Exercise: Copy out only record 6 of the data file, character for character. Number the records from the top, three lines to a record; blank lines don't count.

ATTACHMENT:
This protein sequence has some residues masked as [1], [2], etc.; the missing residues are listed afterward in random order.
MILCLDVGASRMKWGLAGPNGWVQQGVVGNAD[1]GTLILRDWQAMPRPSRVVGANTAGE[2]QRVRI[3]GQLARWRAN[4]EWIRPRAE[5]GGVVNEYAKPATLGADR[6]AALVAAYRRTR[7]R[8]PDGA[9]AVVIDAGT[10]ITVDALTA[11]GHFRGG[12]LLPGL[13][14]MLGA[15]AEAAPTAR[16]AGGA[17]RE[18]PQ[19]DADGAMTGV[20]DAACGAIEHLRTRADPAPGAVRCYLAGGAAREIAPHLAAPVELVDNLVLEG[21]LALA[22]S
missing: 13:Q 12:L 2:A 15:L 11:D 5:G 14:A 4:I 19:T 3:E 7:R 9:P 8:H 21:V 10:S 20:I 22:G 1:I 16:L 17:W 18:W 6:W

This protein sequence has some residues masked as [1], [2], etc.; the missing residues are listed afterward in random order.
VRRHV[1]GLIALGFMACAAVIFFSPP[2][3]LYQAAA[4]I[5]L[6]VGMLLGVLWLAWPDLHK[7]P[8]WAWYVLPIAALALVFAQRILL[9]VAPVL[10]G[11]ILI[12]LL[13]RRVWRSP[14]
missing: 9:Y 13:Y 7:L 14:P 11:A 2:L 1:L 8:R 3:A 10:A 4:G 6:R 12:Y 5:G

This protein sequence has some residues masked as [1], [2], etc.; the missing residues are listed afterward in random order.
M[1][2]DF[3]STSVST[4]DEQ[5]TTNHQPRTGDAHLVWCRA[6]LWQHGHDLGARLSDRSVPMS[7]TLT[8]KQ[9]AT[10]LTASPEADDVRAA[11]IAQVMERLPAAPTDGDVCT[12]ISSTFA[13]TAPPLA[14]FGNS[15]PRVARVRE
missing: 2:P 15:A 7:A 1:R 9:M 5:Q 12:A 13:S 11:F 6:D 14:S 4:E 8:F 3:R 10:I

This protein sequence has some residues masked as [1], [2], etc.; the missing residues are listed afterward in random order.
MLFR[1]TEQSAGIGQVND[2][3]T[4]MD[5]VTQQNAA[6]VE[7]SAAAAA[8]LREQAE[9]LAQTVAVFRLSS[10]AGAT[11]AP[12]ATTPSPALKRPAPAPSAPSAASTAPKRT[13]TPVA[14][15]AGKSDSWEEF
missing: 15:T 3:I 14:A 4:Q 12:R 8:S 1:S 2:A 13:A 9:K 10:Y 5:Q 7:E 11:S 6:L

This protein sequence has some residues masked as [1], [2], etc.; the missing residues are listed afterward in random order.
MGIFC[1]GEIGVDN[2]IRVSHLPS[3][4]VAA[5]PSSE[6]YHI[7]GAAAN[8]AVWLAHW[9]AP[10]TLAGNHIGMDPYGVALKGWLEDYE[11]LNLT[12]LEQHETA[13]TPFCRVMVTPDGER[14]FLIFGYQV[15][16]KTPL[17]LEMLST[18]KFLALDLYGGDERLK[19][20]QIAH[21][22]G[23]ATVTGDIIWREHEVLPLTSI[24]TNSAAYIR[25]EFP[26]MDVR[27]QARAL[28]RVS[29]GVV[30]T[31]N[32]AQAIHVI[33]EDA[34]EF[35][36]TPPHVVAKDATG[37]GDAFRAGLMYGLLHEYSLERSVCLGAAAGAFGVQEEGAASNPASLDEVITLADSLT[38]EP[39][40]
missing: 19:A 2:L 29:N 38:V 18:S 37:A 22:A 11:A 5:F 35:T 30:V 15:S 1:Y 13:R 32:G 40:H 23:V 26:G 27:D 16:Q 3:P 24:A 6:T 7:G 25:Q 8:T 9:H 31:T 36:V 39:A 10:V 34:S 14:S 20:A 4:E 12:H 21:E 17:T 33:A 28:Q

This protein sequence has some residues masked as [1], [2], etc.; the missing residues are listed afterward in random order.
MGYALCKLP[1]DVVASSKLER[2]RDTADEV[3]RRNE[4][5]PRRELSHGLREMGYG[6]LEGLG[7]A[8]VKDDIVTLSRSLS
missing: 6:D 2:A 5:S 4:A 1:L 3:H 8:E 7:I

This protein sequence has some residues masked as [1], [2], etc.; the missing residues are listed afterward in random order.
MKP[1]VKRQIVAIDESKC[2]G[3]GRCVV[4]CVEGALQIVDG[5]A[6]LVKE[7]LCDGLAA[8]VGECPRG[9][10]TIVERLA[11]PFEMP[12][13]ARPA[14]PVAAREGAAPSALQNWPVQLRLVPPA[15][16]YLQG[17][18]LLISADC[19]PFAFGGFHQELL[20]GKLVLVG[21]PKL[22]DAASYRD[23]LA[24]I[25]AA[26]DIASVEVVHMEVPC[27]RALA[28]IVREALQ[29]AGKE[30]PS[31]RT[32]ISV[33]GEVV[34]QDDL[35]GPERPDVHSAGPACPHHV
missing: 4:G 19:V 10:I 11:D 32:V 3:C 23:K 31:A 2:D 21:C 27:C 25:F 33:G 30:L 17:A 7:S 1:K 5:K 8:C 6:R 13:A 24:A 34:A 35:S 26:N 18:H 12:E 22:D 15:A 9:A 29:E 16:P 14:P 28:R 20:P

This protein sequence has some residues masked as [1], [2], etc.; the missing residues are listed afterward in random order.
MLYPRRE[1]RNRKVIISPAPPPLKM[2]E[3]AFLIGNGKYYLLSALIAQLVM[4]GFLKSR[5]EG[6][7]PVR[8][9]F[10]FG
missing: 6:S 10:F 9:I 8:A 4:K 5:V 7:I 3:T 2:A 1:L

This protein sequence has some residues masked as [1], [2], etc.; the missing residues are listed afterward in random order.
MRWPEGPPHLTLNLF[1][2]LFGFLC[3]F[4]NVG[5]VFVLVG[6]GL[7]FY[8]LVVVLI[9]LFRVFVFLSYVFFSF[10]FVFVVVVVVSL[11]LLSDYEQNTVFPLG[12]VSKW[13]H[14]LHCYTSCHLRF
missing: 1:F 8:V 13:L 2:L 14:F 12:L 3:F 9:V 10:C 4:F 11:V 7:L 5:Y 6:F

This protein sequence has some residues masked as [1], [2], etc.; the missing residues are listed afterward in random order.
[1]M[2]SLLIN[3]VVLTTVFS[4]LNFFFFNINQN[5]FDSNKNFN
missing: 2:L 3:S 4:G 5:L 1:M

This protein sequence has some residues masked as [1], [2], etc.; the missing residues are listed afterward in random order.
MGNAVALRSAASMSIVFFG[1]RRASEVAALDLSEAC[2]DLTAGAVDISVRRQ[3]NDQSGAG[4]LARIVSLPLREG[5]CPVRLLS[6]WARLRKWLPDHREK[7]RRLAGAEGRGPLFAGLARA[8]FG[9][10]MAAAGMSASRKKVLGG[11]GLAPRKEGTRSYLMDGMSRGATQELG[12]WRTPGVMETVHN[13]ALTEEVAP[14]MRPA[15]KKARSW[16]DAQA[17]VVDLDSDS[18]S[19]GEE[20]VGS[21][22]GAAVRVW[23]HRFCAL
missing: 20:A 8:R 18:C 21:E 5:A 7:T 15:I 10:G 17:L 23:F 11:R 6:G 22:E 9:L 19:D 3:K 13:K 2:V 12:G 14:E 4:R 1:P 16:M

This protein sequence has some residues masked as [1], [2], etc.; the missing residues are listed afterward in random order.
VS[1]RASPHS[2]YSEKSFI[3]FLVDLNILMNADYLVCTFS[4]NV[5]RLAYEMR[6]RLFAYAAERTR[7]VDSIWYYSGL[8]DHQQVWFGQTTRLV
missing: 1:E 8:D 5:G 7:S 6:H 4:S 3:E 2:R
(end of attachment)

This protein sequence has some residues masked as [1], [2], etc.; the missing residues are listed afterward in random order.
MGYALCKLP[1]DVVASSKLER[2]RDTADEV[3]RRNE[4][5]PRRELSHGLREMGYG[6]LEGLG[7]A[8]VKDDIVTLSRSLS
missing: 6:D 2:A 5:S 4:A 1:L 3:H 8:E 7:I